Friday, July 1, 2011

My TATU Sock Pattern

     The first time I taught knitting (and was paid for it) was at our local Michael's Art & Craft store in 2006.  It was very part time.  I was asked to teach a "Learn to Knit" class, and I wrote a little pattern on how to knit a small square which included photos showing creative things to do with a small knitted square.  I also wrote a dishcloth pattern.  Later I offered a felted knitting class and a cable class.  I gave my free pattern, Both Sides Now , in the cable class.

     By early 2009, I had been teaching at an LYS named 'Cozy Cabin' for several months.  I wanted to teach a toe up sock class.  Only thing is, I had not yet made a toe up sock.  I was sure that I wanted to write a pattern to teach making a toe up sock to students who had previously made only cuff down socks.  I also knew that I would use two circular needles.  I researched methods of casting on, making the heel, and the cuff bind off.  I found the ones that I not only liked best, but knew that I could teach.  I titled my pattern 'TATU Sock, Try A Toe Up Sock'.

     I chose to make the sock from sport weight yarn so that it would knit up quickly.  I felt that experienced sock knitters could learn to make one in a two-session class.  I have also offered it as a three-session class with shorter length classes (better).

     Most knitters enjoyed making the socks and did like how quickly they knit up.  You will find the free TATU Sock pattern here.

     Some have had difficulty getting the right tension on the 'Kitchener' bind-off.  It is such a beautiful finish to the top of the sock and well worth the time it takes to learn to tension it.  A much easier bind-off would be the sewn bind-off for those who just can't get the Kitchener one.  In a future post, I will show pictures of both with hopefully a bit of a tutorial.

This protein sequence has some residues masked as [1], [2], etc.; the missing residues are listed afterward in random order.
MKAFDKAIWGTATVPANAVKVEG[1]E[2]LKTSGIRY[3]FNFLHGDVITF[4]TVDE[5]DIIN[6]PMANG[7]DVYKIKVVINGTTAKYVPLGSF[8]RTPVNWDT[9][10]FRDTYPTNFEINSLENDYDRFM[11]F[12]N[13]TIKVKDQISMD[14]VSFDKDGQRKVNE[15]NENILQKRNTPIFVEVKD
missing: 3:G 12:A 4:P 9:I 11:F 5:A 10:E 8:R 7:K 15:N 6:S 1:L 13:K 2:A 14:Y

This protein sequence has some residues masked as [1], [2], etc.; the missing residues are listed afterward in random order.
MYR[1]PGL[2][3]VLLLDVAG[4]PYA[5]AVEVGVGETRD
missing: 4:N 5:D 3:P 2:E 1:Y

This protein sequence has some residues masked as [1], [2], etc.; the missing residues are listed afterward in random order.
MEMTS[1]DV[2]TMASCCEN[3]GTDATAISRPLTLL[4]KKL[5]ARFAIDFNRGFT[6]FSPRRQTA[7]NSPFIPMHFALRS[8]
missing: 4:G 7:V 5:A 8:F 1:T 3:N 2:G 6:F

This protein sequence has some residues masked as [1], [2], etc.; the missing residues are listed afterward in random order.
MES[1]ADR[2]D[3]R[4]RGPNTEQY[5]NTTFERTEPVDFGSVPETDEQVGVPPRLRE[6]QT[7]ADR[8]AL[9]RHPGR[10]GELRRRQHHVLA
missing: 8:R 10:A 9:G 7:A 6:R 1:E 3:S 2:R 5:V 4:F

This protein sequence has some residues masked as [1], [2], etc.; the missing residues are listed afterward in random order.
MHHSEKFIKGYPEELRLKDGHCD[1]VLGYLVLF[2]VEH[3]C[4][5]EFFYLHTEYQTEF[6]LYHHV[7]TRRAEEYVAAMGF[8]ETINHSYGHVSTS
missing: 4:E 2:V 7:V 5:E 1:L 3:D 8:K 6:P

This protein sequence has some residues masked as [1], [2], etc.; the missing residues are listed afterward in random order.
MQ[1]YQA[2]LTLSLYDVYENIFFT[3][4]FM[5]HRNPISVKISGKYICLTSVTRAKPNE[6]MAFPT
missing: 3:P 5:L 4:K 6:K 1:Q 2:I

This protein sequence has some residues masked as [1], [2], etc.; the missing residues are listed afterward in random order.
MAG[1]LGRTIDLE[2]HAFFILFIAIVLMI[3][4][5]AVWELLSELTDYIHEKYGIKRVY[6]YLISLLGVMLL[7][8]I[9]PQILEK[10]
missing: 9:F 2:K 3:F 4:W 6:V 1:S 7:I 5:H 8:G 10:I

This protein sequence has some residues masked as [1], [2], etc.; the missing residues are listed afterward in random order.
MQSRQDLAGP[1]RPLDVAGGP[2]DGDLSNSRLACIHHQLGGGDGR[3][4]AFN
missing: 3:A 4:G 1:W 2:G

I would like to now offer a helpful hint for knitting the heel.  I had one email question from a knitter who had trouble counting stitches when working the rows with wrapped stitches.  I actually use two markers to help with the
In the "Start Heel" section, 
Row 1:  After you slip 1, place a marker, then continue to work the row. 
Row 2:  After you slip 1, place a marker, continue to work row to the other marker, remove marker, slip and wrap next stitch. 
Row 3:  (Similar to row 2) after you slip 1, place a marker (the one you just removed at the end of previous row), continue to work row to the other marker, remove marker, slip and wrap next stitch.
Continue to work each row placing and removing markers  as in row 3.
     When I work this way, I find that I do not have to count stitches every row.  I just check every so often that on the knit side I knit an odd number, and on the purl side I purl an even number -- stopping when I am down to purl 8.
     HTH (Hope That Helps)
     Happy Knitting, my friend!


  1. Great tip, those markers make all the difference!

  2. I live by markers. Markers are my friends. That and lifelines!!!